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11 Affordable, Emerging Painters To Start Collecting Now!


11 Affordable, Emerging Painters To Start Collecting Now!

Art

by Sally Tabart

‘Sunday Morning’ by Lucy Roleff.

‘Satin and Blueberries’ by Lucy Roleff.

Artist and musician Lucy Roleff in the studio. Photo – Kim Landy.

‘Heirloom’ by Lucy Roleff.

Left: A Window. Right: Gemini by Lucy Roleff.

Lucy Roleff

Inspired by objects and arrangements in her daily life, Melbourne based Lucy Roleff taught herself how to paint from YouTube videos! Describing her style as ‘painterly realism’, Lucy likes to paint simple, domestic spaces that straddle the worlds of familiarity and grandeur. ‘I really enjoy the meditative practice of mixing colour and laying down brushstrokes’, she says. ‘There’s also a particular pleasure that comes when a painting starts to work – it’s very special!’

As if being a supremely talented painter wasn’t enough, Lucy is also a classically trained folk musician and composer! There’s a melodic feeling to her still life scenes as well – you can almost hear music drifting through an open window just out of frame. Dreamy.

Price point

Ranging from $780– $2,400

Where to find it

A TDF Collect solo show later this year… stay tuned!

Artwork by Bronte Leighton Dore.

Artwork by Bronte Leighton Dore.

Artwork by Bronte Leighton Dore. Right: Portrait of artist Bronte Leighton Dore. Photo – Robin Hearfield.

Artwork by Bronte Leighton Dore.

Artwork by Bronte Leighton Dore.

Bronte Leighton Dore

Bronte Leighton Dore paints landscapes, still life and portraits.  Her works are spontaneous and gestural, with an intuitive use of colour. Citing nature as her primary inspiration, Bronte’s work captures the ‘immersion of being in a moment’.

As a shortlisted artist in the prestigious 2019 Wynne Prize (the Archibald Prize’s cousin for landscape painting), Bronte is certainly on the rise!

Price point

Smaller pieces are $1,100 while the large scale works are around $4,800.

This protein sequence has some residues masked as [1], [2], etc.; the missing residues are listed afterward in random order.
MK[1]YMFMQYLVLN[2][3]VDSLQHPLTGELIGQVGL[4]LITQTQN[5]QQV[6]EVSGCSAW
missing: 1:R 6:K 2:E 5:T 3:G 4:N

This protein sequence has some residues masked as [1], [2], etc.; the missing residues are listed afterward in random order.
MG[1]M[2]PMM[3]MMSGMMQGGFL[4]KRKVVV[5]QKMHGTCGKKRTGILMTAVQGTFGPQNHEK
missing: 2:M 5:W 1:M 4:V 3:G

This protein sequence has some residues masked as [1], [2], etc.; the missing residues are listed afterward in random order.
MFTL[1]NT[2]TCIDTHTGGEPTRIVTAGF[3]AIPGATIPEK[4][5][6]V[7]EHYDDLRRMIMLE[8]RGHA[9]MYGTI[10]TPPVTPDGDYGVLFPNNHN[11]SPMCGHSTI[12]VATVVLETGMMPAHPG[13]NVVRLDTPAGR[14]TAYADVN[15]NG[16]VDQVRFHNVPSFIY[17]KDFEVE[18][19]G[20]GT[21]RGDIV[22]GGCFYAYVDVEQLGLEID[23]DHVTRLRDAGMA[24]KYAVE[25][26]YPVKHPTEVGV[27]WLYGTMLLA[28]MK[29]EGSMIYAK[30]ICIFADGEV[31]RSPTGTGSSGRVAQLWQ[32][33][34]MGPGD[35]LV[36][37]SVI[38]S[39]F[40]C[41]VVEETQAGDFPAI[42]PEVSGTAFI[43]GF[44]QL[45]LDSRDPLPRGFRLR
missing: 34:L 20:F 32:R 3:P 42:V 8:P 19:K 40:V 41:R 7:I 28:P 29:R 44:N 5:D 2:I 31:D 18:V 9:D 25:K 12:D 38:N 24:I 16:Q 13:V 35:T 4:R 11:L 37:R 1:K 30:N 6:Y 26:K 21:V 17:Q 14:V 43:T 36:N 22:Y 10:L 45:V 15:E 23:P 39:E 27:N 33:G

Where to find it

A solo show at Martin Browne Contemporary in April and Edwina Corlette Gallery in November.

Artist Charlotte Alldis in her Brunswick studio. Photo – Amelia Stanwix.

Artwork by Charlotte Alldis.

Artwork by Charlotte Alldis.

Charlotte at work in the studio. Photo – Henry King.

Charlotte Alldis

Young Melbourne-based artist Charlotte Alldis likes to make a mess. ‘My work is playful, silly and imaginative’, she describes. ‘It involves storytelling of characters and feelings’. Wobbly flowers, sunbeams and rainbows in wonderfully bright colours are frequent guests in her paintings, murals and textiles, bouncing into each other and welcoming the viewer with big grins and sleepy, starry eyes. 

Look out for a more in-depth profile on Charlotte and her work on TDF in next few weeks!

Price point

Varying depending on size and medium.

Where to find it

Charlotte and two of her best friends recently started their ‘Making A Mess’ workshop series for people to come together and explore mark making, constructing and creative expression, all free of judgement. Keep up with them via their Instagram.

Portrait of Charlie Ingemar Harding. Photo – Tim Hardy.

Charlie Ingemar Harding

Charlie Ingemar Harding’s artwork feels both casual and serious at the same time. There is a sincerity in his paintings – these are works that don’t immediately announce themselves, but draw you in the more time you spend with them. Like a comfortable conversation, without many words exchanged.

Working across a variety of different mediums, from oil paintings to raw textile compositions, It’s hard to pigeon hole Charlie’s style into a specific genre, because it changes all the time. At the moment, he’s found himself consumed by textile works. ‘The works are large and immersive, whereby the viewer can traverse freely across vast areas of material until reaching a loose thread or seam solidified in composition,’ he explains. ‘They sit in space, unobtrusive, quiet, breathing in and out contemplative air.’

Price point

Varying dependent on the work.

Where to find it

Charlie is building a body of textile works that he plans to show in the near future. In the meantime, keep up with him on Instagram

Artwork – Elynor Smithwick.

Artwork – Elynor Smithwick.

Artwork – Elynor Smithwick.

Artwork – Elynor Smithwick.

Elynor Smithwick

It’s hard to believe that Elynor Smithwick only graduated from her Honours year at the Victoria College of the Arts in 2019!

Her quiet, intimate oil paintings have a nostalgic quality about them – places that you might have been before, or scenes that feel a bit familiar. ‘The settings are usually in a time and place you can’t quite put your finger on’, Elynor tells. In her last two bodies of work, she’s looked to old family photographs as her anchor. ‘Usually I find my inspiration in small things, looking out windows, going on walks, returning somewhere, closing my eyes’, she says. 

Price point

Around $400 – $800

Where to find it

A group show of 12 painters at George Ponton Gallery, opening on May 20th.
A joint exhibition in Mount Buller showing works created on a six-week residency from the Mount Buller Residency award, opening July 18th. And, a group show at Stockroom Gallery showing works created in Kyneton under the Macfarlane Fund residency, opening November 14th

Emma Currie working on a large piece in the studio. Photo – Amelia Stanwix.

Artwork by Emma Currie.

Artwork by Emma Currie.

Artwork by Emma Currie.

Emma painting in the studio. Photo – Amelia Stanwix.